Louis Daniel Armstrong was born into poverty in a rundown New Orleans neighborhood on August 4, 1901. Abandoned by his mother and father, his early life was spent in an orphanage where encouraged by the brass band parades and an abundance of music on the streets of New Orleans, he learned to play the cornet.
He began playing in the bands on Mississippi riverboats, but migrating to Chicago to join “King” Oliver’s Jazz Band was the turning point in his career that soon found him moving to New York to play with the Fletcher Henderson orchestra, a top American band of that era.
Nicknamed “Satchmo”, Louis Armstrong was the most famous jazz musician of the 20th century. His band known as the “All Stars” featured his trumpet and identiﬁable voice as a singer.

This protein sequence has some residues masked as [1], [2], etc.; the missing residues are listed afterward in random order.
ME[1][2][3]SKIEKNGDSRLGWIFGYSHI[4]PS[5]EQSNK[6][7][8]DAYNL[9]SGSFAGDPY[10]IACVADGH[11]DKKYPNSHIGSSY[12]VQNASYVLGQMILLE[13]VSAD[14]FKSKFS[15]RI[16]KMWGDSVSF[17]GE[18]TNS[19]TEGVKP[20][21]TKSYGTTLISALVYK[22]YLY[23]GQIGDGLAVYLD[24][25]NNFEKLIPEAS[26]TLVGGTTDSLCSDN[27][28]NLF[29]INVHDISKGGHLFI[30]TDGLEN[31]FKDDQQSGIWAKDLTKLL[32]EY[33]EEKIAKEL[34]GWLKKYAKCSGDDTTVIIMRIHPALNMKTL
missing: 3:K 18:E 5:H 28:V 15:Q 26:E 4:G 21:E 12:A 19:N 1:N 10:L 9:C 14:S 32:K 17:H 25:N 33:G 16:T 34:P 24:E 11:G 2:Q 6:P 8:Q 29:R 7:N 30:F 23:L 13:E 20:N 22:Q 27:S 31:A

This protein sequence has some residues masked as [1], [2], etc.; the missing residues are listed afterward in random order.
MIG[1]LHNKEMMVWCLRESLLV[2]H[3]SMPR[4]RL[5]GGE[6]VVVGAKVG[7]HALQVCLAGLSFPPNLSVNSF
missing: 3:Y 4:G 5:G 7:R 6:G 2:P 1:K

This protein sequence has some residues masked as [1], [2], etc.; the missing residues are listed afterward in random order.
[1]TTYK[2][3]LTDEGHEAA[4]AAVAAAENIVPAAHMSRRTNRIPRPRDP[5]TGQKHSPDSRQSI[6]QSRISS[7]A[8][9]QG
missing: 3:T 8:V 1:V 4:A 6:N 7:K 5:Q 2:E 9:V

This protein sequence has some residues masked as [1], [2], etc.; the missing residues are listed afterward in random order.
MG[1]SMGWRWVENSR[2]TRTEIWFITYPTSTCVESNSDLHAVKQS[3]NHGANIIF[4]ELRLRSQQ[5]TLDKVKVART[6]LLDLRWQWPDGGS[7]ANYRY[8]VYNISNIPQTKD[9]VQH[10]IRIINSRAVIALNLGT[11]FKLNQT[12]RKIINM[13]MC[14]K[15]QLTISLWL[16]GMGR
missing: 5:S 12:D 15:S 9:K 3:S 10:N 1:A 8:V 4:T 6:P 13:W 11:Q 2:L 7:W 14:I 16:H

Recording with Bing Crosby, Duke Ellington and Ella Fitzgerald, his many hits included Stardust”, “What a Wonderful World”, “When The Saints Go Marching In”, “Dream a Little Dream of Me”, “Ain’t Misbehavin’”, “Blue Berry Hill,” “Mack the Knife,” and his most famous song, “Hello Dolly” that knocked the Beatles from the top of the Hit Parade in 1964. At 63 years of age he became the oldest person ever to have a chart topping single.
Louis Armstrong died at 69 years of age on July 6, 1971. A year later he was awarded a Lifetime Achievement Grammy and was inducted into the Rock n’ Roll Hall of Fame in 1990 for his contributions to rock music and in 2009 was inducted into the Hit Parade Hall of Fame.